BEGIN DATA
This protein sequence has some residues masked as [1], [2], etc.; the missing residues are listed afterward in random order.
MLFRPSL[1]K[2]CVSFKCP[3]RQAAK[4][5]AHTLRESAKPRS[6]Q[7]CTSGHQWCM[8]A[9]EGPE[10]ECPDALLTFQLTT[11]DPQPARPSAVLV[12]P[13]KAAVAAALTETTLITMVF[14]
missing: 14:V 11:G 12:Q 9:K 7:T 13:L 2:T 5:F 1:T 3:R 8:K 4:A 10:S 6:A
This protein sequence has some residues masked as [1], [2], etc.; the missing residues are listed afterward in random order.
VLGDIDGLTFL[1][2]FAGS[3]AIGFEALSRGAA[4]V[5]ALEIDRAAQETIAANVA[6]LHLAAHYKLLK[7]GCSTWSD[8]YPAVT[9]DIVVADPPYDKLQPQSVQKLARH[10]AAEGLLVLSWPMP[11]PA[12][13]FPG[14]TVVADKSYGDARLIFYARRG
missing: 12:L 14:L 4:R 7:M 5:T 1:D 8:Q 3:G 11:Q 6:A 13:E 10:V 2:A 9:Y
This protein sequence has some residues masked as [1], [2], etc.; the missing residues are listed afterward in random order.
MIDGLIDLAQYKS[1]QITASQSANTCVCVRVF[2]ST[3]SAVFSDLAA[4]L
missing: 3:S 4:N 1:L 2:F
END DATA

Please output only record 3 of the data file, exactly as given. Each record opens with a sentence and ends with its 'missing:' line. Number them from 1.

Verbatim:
This protein sequence has some residues masked as [1], [2], etc.; the missing residues are listed afterward in random order.
MIDGLIDLAQYKS[1]QITASQSANTCVCVRVF[2]ST[3]SAVFSDLAA[4]L
missing: 3:S 4:N 1:L 2:F